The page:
Cine Mexico Film Festival shares culture
The ninth annual Tucson Cine Mexico Film Festival will be hosted at Harkins Theatres. Films will be shown in Spanish with English subtitles.
When she arrived in Tucson years ago, Vicky Westover wondered what type of film festival would work best for the new region she would be living in. As director of the UA Hanson Film Institute, Westover organized the first Mexican film festival of contemporary directors in Tucson in 2005. The Institute, in collaboration with UA Film and Television, will show seven films this weekend for the Ninth Annual Tucson Cine Mexico Film Festival.
Westover said the festival aims to show the best in contemporary Mexican cinema while keeping a balance of subjects, directors and genres. The films will be shown in Spanish with English subtitles.
“The last 12 years [have] seen this amazing film talent come out of Mexico,” Westover said. “The festival began right at the time where people were starting to pay attention to Mexican cinema in a new golden age for Mexico.”
“La Jaula de Oro / The Golden Dream” — Friday at 7 p.m.
This drama that won the Audience Award at the 2013 Morelia International Film Festival is about three teenagers traveling to begin a different life. Director Diego Quemada-Díez tells a story of misadventures and encounters across the 1,200 mile journey from the slums of Guatemala, through Mexico and into the U.S.
“Heli” — Friday at 9 p.m.
Director Amat Escalante won the prize for Best Director at the 2013 Cannes International Film Festival for his intense portrayal of drug violence in Mexico. The story is centered on a man who faces violent consequences when he steals drugs to finance his recent elopement.
“Nosotros Los Nobles / We are the Nobles” — Saturday at 7:30 p.m.
This comedy film is a unique part of the festival because director Gary Alazarki and lead actor Gonzalo Vega will be present for the screening, the only one that will take place at Fox Tucson Theatre. Successful character Herman Noble fakes a company bankruptcy in order to teach his three spoiled children a life lesson. This film holds the spot for number one box office hit in Mexican history.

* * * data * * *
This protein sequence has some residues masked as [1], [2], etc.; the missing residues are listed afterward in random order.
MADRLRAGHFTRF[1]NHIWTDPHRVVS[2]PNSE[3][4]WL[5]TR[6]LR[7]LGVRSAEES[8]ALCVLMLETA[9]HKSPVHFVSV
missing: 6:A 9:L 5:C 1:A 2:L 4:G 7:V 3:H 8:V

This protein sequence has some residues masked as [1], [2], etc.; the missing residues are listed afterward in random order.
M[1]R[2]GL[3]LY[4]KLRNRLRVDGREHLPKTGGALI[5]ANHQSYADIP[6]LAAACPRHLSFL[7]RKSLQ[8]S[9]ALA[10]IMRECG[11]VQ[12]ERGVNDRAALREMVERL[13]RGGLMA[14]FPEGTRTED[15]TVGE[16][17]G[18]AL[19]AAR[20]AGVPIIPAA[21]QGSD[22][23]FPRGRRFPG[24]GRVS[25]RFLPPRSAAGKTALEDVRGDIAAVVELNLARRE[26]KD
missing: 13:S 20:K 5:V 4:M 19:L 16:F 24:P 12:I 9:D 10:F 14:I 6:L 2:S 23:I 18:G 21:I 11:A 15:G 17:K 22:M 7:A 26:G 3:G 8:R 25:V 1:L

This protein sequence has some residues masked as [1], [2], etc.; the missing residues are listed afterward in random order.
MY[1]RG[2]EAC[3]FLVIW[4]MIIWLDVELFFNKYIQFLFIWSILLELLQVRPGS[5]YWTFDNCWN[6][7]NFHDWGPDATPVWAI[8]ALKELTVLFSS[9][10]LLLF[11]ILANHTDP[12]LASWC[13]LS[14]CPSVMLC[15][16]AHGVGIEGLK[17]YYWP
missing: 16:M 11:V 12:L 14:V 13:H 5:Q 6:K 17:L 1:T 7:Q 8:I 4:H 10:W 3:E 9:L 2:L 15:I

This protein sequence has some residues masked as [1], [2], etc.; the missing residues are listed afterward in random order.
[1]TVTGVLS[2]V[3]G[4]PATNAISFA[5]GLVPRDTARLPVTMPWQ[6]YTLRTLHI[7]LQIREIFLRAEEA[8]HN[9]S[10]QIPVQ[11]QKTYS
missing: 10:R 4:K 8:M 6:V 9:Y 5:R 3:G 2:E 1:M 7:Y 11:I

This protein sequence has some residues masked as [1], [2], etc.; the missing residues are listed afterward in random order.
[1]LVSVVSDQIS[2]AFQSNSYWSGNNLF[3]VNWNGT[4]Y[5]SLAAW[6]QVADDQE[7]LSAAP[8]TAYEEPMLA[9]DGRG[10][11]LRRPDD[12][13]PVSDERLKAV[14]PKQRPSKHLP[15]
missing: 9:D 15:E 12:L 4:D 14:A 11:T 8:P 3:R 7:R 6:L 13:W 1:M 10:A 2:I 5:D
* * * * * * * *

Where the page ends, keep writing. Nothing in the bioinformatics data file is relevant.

“Los Insólitos Peces Gato / The Amazing Catfish” — Sunday at 2 p.m.
A drama about a lonely supermarket worker, Claudia, whose story changes when appendicitis lands her in a hospital. In the hospital, Claudia meets Martha and eventually comes to live with her close-knit family. This will be the U.S. premiere of director Claudia Sainte-Luce’s film of family and connections.
“Somos Mari Pepa / We are Mari Pepa” — Sunday at 4 p.m.
A coming-of-age drama by establishing director Samuel Kishi tells the story of Alex, who has recently moved to Guadalajara for the summer. He attempts to juggle earning money, winning the battle of the bands and finding companionship in a girlfriend.
“Club Sandwich” — Sunday at 6 p.m.
This story is told from the perspective of a single mom about her 15-year-old son Hector’s first relationship with a girl his age, Jazmin. Director Fernando Eimbcke won Best Director at the 2013 San Sebastian Film Festival for the film’s deadpan comedy.
“It’s a real collaborative effort, and a real labor of love,” Westover said.
Doors open an hour in advance of the screening. All films will be shown at Harkins Theatres with the exception of “Nosotros Los Nobles,” which will be presented at Fox Tucson Theatre.